All 'connected' devices come with the risk of hacking. We have a number of cases to back up this claim, but the latest one is raising major alarms.
A group of researchers has shown that autonomous cars made by Tesla, a leading EV-maker, can be fooled to speed up even when it is not needed/permitted.
Here are more details.
Tesla cars: Driven by radar, cameras and AI
Tesla cars 'see' and drive by using a combination of cameras, radar, and AI in real-time.
The cameras and radar collect data from all corners of the street, while the AI, powered by a neural network chip, processes this information, allowing the vehicle to take appropriate action depending on the situation on the road.
There is another chip on board for backup.
However, hackers tricked multiple Tesla cars into speeding up
As Tesla has built several security features to prevent the camera and radar systems of its cars from being hijacked, the researchers, who hailed from security firm McAfee, took a different approach to attack.
They made manipulations to a speed limit sign on the side of a road and managed to trick multiple vehicles from the EV maker into speeding up by 80 km/hr.
How this happened?
The researchers stuck a tiny hard-to-notice sticker on a 35 mph (56 km/hr) speed limit sign to make it look like 85 mph (136 km/hr).
Their manipulation was so subtle that the driver couldn't see any change while passing through, but the car's MobilEye EyeQ3 camera system picked up 85 mph instead of 35 mph - and accelerated by 50 mph (80 km/hr).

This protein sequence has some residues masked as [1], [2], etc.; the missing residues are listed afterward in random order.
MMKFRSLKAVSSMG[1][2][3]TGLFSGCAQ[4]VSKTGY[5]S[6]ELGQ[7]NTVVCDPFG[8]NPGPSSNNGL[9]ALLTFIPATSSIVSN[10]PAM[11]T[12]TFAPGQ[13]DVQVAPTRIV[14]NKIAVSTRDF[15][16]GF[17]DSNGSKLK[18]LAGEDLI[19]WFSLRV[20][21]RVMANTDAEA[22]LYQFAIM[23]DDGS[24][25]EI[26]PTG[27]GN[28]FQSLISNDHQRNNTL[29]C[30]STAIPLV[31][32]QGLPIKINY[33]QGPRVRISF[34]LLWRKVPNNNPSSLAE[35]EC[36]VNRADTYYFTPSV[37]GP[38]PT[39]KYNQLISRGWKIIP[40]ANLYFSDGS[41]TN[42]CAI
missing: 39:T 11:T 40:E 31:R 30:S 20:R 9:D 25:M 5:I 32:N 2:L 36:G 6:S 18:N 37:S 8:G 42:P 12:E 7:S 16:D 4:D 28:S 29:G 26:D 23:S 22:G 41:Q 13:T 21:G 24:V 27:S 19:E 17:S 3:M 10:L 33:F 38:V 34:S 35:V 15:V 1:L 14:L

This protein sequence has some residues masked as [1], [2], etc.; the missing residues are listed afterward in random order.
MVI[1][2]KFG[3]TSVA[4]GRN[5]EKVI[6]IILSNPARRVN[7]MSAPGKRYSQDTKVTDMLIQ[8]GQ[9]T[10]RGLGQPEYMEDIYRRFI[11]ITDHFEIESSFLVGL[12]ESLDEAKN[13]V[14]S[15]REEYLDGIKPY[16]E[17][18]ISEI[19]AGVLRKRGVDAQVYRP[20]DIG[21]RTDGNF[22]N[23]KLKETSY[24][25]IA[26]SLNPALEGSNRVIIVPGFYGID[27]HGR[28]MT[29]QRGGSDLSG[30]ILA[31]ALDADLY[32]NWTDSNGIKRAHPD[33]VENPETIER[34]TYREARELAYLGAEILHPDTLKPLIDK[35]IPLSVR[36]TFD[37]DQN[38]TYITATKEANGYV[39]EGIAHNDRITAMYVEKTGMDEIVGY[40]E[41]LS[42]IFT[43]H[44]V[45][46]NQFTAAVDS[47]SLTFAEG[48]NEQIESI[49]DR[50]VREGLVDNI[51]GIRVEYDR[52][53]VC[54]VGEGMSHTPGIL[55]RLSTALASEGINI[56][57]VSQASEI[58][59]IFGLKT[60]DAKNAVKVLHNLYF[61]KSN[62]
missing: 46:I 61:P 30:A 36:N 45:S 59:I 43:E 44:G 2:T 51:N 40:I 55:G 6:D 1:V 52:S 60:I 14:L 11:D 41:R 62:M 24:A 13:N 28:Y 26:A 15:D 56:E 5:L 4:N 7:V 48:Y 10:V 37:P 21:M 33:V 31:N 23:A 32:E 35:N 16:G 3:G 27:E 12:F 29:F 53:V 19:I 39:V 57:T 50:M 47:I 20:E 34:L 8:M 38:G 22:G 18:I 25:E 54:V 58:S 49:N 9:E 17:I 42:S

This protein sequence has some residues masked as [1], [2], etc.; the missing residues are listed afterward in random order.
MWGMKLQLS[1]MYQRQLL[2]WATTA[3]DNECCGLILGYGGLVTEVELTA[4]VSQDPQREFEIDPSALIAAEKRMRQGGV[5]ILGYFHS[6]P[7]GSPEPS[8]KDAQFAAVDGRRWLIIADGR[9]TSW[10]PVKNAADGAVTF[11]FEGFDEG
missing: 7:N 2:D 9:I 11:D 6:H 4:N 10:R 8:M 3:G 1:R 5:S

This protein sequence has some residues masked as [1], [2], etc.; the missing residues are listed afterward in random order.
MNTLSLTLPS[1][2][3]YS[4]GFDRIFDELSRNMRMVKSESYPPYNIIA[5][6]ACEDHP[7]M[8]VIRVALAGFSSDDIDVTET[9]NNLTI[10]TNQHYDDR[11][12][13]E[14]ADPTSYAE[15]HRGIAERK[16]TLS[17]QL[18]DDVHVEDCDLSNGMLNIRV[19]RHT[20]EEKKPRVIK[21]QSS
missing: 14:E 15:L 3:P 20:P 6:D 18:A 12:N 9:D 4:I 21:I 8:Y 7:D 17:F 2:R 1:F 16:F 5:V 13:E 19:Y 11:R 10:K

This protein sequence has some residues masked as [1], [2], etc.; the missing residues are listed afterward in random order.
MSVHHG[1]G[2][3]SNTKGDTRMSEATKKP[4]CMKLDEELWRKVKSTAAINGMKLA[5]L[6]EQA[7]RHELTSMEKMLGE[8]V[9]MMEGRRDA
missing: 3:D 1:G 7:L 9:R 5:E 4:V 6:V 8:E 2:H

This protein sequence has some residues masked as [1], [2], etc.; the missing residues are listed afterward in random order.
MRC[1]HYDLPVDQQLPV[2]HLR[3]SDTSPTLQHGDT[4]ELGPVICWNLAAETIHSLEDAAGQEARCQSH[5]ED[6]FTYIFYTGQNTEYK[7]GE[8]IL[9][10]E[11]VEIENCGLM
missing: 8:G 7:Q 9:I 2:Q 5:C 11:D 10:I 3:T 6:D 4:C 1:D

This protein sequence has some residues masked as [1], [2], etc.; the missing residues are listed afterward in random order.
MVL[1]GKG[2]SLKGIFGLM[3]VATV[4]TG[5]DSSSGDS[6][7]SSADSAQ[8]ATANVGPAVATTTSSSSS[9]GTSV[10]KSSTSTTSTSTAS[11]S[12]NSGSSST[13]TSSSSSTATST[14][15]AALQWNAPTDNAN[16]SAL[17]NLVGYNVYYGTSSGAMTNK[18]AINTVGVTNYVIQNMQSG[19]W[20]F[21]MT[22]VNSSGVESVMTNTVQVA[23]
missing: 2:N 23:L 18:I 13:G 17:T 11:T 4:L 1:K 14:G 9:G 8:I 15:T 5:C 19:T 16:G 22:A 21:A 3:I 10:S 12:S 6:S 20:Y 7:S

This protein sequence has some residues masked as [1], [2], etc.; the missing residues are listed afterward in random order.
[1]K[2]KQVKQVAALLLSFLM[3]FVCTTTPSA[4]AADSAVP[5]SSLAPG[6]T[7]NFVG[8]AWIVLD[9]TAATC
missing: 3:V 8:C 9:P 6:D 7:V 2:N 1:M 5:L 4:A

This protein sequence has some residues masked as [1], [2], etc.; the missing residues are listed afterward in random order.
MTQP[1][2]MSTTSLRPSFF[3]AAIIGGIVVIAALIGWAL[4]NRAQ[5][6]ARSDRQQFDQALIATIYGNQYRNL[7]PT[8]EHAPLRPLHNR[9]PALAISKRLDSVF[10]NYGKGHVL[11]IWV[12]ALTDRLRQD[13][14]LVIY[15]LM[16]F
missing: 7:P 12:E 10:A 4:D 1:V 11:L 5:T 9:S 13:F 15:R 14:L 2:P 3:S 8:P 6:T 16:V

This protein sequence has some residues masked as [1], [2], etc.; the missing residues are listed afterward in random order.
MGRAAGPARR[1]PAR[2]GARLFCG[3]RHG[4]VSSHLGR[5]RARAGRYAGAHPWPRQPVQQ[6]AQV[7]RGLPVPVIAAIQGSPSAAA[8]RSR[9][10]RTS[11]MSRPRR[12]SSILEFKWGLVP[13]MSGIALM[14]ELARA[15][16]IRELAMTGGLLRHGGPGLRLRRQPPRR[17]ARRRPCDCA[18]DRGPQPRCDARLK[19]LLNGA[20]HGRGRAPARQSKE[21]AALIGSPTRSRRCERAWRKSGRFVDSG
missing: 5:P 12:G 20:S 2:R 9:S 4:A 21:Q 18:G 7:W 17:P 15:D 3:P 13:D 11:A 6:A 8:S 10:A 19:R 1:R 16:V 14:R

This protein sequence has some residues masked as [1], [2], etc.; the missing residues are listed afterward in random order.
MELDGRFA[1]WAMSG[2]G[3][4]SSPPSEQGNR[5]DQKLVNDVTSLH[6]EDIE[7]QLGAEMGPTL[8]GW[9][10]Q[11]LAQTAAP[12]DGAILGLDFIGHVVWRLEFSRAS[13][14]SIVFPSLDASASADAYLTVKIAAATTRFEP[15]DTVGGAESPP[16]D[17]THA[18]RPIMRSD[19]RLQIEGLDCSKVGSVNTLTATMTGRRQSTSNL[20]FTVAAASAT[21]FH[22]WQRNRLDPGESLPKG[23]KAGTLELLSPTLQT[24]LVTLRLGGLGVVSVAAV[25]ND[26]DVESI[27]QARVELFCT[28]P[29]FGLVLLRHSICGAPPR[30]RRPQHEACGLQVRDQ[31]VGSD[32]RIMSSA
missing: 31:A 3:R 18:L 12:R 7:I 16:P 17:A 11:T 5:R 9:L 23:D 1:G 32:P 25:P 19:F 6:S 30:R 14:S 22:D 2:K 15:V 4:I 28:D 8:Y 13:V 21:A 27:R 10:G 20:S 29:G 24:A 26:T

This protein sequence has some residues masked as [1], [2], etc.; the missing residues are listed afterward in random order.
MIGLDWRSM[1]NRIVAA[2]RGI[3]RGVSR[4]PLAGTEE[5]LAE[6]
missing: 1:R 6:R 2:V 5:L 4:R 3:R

This camera is responsible for Tesla's autonomous driving
The EyeQ3 system has been specifically designed to read speed limit signs and feed them into autonomous driving features built into Tesla cars, including automatic cruise control.
This was exactly why the readings taken by the camera were able to make a 2016-shipped Tesla Model X and Model S speed up even when it was not needed.
Possible threat to safety
The work done by McAfee shows how easily the machine learning algorithms of self-driving cars can be fooled into going haywire.
Theoretically, this trick can be used to fool an autonomous car into accelerating on a slow-moving lane, resulting in major accidents. Or, in an opposite situation, a vehicle could be tricked into slowing down or stopping on a fast-moving highway, again causing accidents.
Last year, a Tesla was tricked into a wrong lane
That said, it is worth noting that this is not the first attack on Tesla's AI system. Just last year, a similar sticker-based trick was used to fool the company's algorithms and veer a car into a wrong lane in traffic.
Tesla has been informed about the attack
The dangerous loophole was disclosed to Tesla and MobilEye last year, but it's not clear if a patch has been issued.
When the folks at MIT Technology Review reached out for comment, the company did not say anything and indicated that the issue won't be fixed on that generation of hardware.
Meanwhile, MobilEye said that even a human could be fooled this way.